Identifying Inflammatory Markers Related to Toxicities Early Can Improve Multiple Myeloma Treatment

By Steve Blanchard - December 11, 2023

Doctors may be one step closer to predicting which patients with advanced multiple myeloma will have more severe side effects to treatment. That’s thanks to new research led by Dr. Doris Hansen of Moffitt Cancer Center’s Blood and Marrow Transplant and Cellular Immunotherapy Department and Dr. Lauren Peres of Moffitt’s Department of Cancer Epidemiology, which investigates the immune landscape and the so-called master regulators of cancer tumors.

Hansen will present the research at the American Society of Hematology Annual Meeting and Exposition this month in San Diego.

Idecabtagene vicleucel (ide-cel) is a type of chimeric antigen receptor T-cell therapy (CAR T) that was FDA approved in 2021 for the treatment of patients with advanced multiple myeloma and has demonstrated unprecedented response rates. Patients treated with ide-cel can experience immune-mediated toxicities including cytokine release syndrome, an inflammatory syndrome associated with high grade fevers and neurologic toxicity symptoms such as confusion, delirium and language dysfunction.

While most of these side effects are reversible, they can be life threatening in a small number of patients. Hansen is working to find insights into toxicity prevention and therapeutic optimization in high-risk patient populations.

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"Patients who have a high burden of myeloma in their bone marrow may not do as well as others because their T cells are exhausted."

- Dr. Doris Hansen, Blood and Marrow Transplant and Cellular Immunotherapy Department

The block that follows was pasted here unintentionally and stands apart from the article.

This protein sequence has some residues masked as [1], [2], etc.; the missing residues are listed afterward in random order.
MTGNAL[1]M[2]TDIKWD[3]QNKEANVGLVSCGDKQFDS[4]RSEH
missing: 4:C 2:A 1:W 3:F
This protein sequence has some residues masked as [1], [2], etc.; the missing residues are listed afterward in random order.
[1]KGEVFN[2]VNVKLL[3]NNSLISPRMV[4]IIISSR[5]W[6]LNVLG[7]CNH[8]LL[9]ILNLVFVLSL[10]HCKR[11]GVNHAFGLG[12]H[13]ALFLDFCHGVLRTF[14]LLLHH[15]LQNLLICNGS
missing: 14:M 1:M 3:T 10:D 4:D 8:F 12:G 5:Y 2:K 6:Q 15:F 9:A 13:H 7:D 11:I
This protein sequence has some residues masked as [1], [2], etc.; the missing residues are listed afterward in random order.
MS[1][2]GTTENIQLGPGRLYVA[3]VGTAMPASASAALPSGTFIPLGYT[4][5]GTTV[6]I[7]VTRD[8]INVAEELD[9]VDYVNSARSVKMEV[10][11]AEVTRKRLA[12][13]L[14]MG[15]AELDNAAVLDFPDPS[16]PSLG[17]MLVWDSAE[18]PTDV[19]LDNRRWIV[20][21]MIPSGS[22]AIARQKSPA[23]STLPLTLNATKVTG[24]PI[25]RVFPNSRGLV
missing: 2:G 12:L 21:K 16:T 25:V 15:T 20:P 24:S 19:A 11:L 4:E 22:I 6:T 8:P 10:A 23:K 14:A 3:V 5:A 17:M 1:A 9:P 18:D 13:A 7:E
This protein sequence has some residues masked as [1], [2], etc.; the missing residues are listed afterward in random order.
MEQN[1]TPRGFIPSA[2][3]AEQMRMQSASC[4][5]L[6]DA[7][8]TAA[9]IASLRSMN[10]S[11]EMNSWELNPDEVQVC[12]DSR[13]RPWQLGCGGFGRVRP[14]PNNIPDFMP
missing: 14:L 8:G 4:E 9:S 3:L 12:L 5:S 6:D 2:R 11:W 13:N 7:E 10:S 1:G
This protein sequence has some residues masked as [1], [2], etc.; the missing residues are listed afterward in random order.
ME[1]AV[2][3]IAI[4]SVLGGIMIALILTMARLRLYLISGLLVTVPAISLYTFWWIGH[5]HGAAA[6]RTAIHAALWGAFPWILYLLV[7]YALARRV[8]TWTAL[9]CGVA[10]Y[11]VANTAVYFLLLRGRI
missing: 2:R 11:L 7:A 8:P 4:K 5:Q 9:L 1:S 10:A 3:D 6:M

“Patients who have a high burden of myeloma in their bone marrow may not do as well as others because their T cells are exhausted,” Hansen said. “We can think about another therapy to get that burden down and we can think about therapeutic optimization so these patients can see improved efficacy.”

This study looks at cytokines, which represent the main communication bridge between cancer cells and the immune system. Cytokines are released when it’s time to signal the immune system to fight any kind of foreign presences. They impact the growth of all blood cells and help the body’s immune and inflammation responses.

Among a cohort of myeloma patients treated with ide-cel, Hansen and colleagues identified several cytokines and inflammatory biomarkers that were associated with developing more severe cytokine release syndrome and neurologic toxicity. Similarly, higher levels of peak cytokines were associated with better responses to ide-cel. This work also demonstrated that patients with a high myeloma disease burden experienced both systemic inflammation and immune dysregulation.

In short, determining what impacts more severe toxicity and inferior treatment responses will help doctors improve treatment outcomes in these patients.

“This is a novel immunotherapy with great promise, but patients still relapse,” Hansen said. “Identifying who will experience toxicities and inferior responses will allow us to act earlier to improve outcomes.”

Currently, ide-cel is considered fifth line therapy for relapsed/refractory multiple myeloma patients who have failed other frontline treatments. Identifying the markers that will tell doctors who will get sicker from treatment earlier will allow them to act sooner.

“These findings provide insights into potential avenues for toxicity prevention and therapeutic optimization in high-risk patients,” Hansen said. “Additional studies in a larger cohort are warranted to understand the complex relationships between inflammation, immunity, toxicity and efficacy among patients treated with ide-cel.”

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